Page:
The remarkable discovery of microbial life

869 Views 225 Comments

He was not a trained scientist, but he was insatiably curious. Subscribe to our channel! http://goo.gl/0bsAjO Vox.com is a news website that helps you cut through the noise and understand what's really driving the events in the headlines. Check out http://www.vox.com to get up to speed on everything from Kurdistan to the Kim Kardashian app. Check out our full video catalog: http://goo.gl/IZONyE Follow Vox on Twitter: http://goo.gl/XFrZ5H Or on Facebook: http://goo.gl/U2g06o

2016 Olympics: What Rio doesn’t want the world to see

62 Views 587 Comments

Rio is hiding poor people. See Part II: https://www.youtube.com/watch?v=c3BRTlHFpBU Subscribe to our channel! http://goo.gl/0bsAjO The 2016 Olympics are set to begin in just over a month in Rio de Janeiro. As the city prepares to receive an influx of international visitors, it is building new infrastructure and transportation systems to accommodate the surge. But the city is also undergoing another major project: hiding and removing poor people from view of foreign onlookers. I went to Rio to see how the city is transforming to make way for the Olympics Vox.com is a news website that helps you cut through the noise and understand what's really driving the events in the headlines. Check out http://www.vox.com to get up to speed on everything from Kurdistan to the Kim Kardashian app. Check out our full video catalog: http://goo.gl/IZONyE Follow Vox on Twitter: http://goo.gl/XFrZ5H Or on Facebook: http://goo.gl/U2g06o

Meet the designer cats with wild blood

870 Views 478 Comments

Bengals, Savannahs, and Toygers, explained. Help us make more ambitious videos by joining the Vox Video Lab. It gets you exclusive perks, like livestream Q&As with all the Vox creators, a badge that levels up over time, and video extras bringing you closer to our work! Learn more at http://bit.ly/video-lab Vox.com is a news website that helps you cut through the noise and understand what's really driving the events in the headlines. Check out http://www.vox.com to get up to speed on everything from Kurdistan to the Kim Kardashian app. By breeding house cats with wild animals, humans developed hybrid cats that look like little leopards. Bengal cats are a breed that was developed by breeding domestic cats with asian leopard cats. The first American bengal breeder is a woman named Jean Mill, but her work has continued through other breeders. We met one of those breeders, Anthony Hutcherson, when we went to film the cats at the Westminster Dog Show. Besides bengals, we also saw another hybrid breed: savannahs. Instead of asian leopard cats, savannahs were developed by breeding house cats with servals. Unlike the other two breeds, the last breed we met, toygers, are not hybrid cats. Breeder Judy Sugden created the breed by carefully breeding domestic cats with qualities that resemble wild tigers. To learn more about the cats and the breeders that made possible, watch the video above. Check out our full video catalog: http://goo.gl/IZONyE Follow Vox on Twitter: http://goo.gl/XFrZ5H Or on Facebook: http://goo.gl/U2g06o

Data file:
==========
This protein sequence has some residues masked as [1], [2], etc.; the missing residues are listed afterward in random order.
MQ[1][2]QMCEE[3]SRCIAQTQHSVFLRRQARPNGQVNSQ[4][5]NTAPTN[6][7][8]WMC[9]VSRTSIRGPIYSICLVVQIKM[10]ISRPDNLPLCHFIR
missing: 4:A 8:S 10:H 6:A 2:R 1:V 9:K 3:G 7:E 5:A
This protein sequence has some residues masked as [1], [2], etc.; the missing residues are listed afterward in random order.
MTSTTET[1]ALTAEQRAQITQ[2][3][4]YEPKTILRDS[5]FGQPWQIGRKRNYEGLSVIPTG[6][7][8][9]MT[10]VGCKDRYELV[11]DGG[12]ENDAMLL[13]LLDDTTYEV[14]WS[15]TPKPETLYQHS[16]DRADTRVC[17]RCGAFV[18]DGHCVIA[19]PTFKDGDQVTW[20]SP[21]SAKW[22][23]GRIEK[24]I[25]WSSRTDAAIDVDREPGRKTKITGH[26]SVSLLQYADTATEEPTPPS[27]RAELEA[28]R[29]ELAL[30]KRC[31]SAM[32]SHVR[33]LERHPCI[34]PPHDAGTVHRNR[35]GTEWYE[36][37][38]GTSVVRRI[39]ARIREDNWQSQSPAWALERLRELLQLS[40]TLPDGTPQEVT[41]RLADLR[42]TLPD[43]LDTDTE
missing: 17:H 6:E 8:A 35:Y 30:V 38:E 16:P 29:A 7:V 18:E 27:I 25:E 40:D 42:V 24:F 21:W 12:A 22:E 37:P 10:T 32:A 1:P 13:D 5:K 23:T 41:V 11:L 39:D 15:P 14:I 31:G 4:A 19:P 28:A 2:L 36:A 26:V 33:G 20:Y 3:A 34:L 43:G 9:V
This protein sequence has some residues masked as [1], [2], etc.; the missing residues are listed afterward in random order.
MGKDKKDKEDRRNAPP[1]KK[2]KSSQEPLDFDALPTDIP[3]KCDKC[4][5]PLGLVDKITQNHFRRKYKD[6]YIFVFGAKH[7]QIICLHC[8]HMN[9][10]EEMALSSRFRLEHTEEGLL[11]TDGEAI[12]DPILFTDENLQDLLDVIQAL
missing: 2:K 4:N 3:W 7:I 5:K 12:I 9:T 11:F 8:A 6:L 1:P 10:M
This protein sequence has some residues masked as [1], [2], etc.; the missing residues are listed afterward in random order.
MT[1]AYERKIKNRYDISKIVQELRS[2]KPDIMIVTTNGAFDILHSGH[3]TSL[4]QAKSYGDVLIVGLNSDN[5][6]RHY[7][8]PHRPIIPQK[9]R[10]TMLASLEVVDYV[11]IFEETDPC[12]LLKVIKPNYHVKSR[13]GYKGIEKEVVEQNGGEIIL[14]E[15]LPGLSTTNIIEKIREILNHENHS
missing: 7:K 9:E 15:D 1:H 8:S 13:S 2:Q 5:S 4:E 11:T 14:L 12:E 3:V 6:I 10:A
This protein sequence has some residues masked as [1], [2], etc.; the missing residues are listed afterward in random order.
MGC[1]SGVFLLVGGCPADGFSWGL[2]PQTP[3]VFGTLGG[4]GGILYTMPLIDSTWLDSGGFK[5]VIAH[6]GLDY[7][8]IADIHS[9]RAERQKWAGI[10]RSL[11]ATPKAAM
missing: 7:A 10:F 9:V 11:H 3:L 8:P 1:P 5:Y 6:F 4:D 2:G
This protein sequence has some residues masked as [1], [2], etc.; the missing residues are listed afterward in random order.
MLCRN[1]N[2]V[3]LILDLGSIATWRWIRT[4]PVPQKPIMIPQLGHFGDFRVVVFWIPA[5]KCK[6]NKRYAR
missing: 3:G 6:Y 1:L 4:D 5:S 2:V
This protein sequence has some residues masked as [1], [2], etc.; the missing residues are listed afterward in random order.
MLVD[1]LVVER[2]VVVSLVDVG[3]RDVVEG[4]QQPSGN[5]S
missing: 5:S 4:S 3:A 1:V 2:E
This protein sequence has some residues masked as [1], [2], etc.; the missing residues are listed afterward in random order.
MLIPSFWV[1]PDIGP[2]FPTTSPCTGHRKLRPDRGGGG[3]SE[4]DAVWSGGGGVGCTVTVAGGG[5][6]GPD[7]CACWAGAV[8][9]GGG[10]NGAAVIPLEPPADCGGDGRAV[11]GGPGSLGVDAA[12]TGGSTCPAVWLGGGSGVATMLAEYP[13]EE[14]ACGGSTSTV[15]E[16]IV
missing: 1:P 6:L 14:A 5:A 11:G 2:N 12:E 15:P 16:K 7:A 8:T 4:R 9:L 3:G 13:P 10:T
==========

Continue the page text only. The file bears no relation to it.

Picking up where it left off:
This monster plant is trying to take over. What if we let it?

450 Views 476 Comments

Silicon Valley is home to tech giants, venture capital…and a years-long battle between an invasive species, a tiny bird, and a bunch of scientists trying to decide what counts as “nature.” We put on the biggest boots we could find and headed out to the strange salt flats of the San Francisco bay to check it out. NOTE: All footage of U.S. and California Fish and Wildlife Service land was obtained via special agreement with those agencies. Filming on said land requires a Special Use Permit. Additionally, launching, landing, or operating an unmanned aircraft (drone) from or on lands and waters administered by the California and U.S. Fish and Wildlife Services is prohibited unless special permits are obtained. Subscribe: http://bit.ly/2FqJZMl Video: William Poor, Alex Parkin Camera: Vjeran Pavic Audio: Andrew Marino Director of Audience Development: Ruben Salvadori Social Media Manager: Dilpreet Kainth Additional Support: Leo Maco Like Verge Science on Facebook: http://bit.ly/2hoSukO Follow on Twitter: http://bit.ly/2Kr29B9 Follow on Instagram: https://goo.gl/7ZeLvX Read More: http://www.theverge.com Community guidelines: http://bit.ly/2D0hlAv Subscribe to Verge on YouTube for explainers, product reviews, technology news, and more: http://goo.gl/G5RXGs

Physicist Explains One Concept in 5 Levels of Difficulty | WIRED

446 Views 491 Comments